Reda, ridden by Harry Bentley and trained by Julian Smart, wins the Kahayla Classic for Purebred Arabians at Meydan Racecourse. Image Credit: Virendra Saklani/Gulf News

Dubai: Qatar-based trainer Julian Smart proved again that the Dubai Kahayla Classic is his forte by winning his third title when Reda, under Harry Bentley, powered his way to finish in the 2,000-metre, $1 million race for the Purebred Arabians at Meydan on Saturday.

Finishing second, another two and half lengths behind, was Eric Lemartinel-trained RB Burn ridden by Gerald Avranche and owned by Shaikh Sultan Bin Khalifa Bin Zayed Al Nahyan, adviser to the UAE President. Third place belonged to Patrick Cosgrave’s Sniper de Monlau, also from Qatar, who was another five and half lengths behind.

This was Reda’s second run on dirt and still he produced a sensational result despite getting covered in kickback, said an elated Smart.

“I always knew he had a chance because he’s a late finisher. This is huge for Qatari racing and I’m absolutely delighted to have won this. A phenomenal performance.

“We ran him once over in Doha and couple of weeks ago on the sand to see how he handled it and he did well,” said Smart.

Bentley also hailed Reda’s success saying that his horse weathered the kickbacks brilliantly.

“I was quite a long way back. He just kept persevering and around the bend, he was so full of running and it was just a matter when he’d get there. When you’ve got that many horses ahead of you, you just worry about getting a clear passage. I got squeezed a bit around the top bend but things worked out for me,” said a jubilant Bentley.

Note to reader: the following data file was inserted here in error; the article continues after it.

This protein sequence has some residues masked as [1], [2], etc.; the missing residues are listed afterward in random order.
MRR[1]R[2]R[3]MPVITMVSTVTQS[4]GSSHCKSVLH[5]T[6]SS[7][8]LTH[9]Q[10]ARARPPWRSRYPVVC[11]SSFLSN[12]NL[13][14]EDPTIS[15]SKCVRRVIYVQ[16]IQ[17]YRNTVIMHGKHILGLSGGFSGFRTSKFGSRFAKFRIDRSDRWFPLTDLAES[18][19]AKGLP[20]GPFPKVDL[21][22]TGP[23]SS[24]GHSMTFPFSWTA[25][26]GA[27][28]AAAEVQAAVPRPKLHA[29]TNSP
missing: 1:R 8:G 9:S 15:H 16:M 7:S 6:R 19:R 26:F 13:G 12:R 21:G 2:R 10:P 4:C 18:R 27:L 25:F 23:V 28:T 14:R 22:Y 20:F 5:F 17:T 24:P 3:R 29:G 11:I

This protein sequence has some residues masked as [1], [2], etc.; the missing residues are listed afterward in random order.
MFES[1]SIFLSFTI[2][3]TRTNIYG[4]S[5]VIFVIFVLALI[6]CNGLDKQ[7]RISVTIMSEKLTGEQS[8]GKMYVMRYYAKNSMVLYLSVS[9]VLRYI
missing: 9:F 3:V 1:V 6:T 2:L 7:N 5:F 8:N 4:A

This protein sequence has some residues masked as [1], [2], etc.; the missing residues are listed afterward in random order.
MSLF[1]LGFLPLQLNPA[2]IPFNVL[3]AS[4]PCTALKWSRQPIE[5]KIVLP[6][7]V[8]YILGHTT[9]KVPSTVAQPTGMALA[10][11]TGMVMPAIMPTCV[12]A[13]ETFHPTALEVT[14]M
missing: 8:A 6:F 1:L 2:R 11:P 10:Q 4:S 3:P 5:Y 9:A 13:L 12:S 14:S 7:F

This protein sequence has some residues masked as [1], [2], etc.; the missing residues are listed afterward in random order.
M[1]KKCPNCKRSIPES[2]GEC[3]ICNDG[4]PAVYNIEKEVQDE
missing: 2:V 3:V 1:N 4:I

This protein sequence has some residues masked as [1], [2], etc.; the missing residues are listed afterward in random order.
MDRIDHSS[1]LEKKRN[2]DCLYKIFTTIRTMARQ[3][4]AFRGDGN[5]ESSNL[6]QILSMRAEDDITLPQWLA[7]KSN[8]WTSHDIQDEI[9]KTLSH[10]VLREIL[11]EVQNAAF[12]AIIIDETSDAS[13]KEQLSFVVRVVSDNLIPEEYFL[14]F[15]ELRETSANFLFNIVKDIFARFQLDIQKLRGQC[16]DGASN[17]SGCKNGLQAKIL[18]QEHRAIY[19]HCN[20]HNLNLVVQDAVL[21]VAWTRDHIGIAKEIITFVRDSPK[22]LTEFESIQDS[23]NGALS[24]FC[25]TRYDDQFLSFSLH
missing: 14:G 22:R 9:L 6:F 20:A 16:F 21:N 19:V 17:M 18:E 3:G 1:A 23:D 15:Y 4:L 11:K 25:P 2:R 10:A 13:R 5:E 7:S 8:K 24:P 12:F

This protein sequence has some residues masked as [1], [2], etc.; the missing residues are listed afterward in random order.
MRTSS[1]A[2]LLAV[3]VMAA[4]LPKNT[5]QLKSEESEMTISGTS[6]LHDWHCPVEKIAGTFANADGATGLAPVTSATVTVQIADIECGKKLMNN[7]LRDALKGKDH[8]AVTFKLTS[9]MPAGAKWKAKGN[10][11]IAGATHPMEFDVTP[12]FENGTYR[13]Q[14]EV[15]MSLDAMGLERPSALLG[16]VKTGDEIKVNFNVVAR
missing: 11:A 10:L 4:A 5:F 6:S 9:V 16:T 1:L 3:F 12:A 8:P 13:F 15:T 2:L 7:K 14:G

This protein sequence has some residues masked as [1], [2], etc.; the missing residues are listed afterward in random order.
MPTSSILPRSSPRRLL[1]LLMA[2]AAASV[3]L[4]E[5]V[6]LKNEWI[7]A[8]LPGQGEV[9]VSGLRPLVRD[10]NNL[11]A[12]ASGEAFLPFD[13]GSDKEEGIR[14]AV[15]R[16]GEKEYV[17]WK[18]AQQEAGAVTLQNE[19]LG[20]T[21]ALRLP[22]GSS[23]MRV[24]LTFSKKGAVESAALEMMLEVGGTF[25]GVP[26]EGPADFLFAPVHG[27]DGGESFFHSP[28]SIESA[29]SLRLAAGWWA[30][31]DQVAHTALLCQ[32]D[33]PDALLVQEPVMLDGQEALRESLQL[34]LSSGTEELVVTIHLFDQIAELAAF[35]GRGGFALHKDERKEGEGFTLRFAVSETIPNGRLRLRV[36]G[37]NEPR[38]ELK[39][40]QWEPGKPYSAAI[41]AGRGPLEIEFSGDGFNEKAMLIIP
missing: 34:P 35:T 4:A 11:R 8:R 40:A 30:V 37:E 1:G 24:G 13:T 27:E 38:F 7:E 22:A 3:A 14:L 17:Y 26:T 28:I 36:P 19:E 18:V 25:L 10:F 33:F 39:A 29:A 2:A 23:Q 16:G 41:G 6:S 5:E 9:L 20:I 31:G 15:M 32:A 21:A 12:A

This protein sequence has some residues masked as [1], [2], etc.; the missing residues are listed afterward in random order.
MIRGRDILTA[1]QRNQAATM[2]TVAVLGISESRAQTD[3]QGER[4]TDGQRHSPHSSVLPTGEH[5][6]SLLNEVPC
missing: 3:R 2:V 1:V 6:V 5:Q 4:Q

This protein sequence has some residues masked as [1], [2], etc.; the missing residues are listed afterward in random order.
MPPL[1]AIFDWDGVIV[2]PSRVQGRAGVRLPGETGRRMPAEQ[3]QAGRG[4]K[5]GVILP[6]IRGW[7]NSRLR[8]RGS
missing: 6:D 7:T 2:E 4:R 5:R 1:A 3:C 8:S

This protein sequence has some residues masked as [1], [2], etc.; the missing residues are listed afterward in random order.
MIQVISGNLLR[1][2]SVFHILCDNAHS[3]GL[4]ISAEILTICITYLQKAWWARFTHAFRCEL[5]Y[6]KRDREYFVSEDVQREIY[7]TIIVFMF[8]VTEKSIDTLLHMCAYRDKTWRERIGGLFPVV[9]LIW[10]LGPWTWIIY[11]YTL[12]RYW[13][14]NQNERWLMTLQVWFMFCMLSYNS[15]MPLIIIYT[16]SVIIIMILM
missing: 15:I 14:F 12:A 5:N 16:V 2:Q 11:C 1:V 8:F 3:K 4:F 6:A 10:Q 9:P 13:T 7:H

AF Mathmoon, trying to retain his title under Jim Crowley, showed a lot of promise in the initial stages of the race by leading from the front. He was followed closely by Loraa and last year’s runner-up TM Thunder Struck with RB Burn giving a close chase.

Into the home stretch, the scenario changed completely, with AF Mathmoon clearly running out of steam and Reda simply unstoppable. AF Mathmoon, who was reported to have bled from both nostrils in his pursuit, ended up finishing a disappointing eighth. Fourth place was bagged by the Francois Rohaut-trained Handassa, ridden by Dane O’Neill, who was another seven and half lengths behind.

Avranche, speaking about his second place finish on RB Burn, said that they had a good run through the trip but taking the lead a bit earlier cost them the top spot.

“I made the move earlier than I wanted. I’d have preferred to have waited and he’s better when you take the lead 200m out but I had no choice today and the horse has picked us up,” said Avranche.

Cosgrave, who settled for third place on Sniper de Monlau, said: “He’s a big horse and he is better suited to a bigger more galloping track. He stayed on well there.”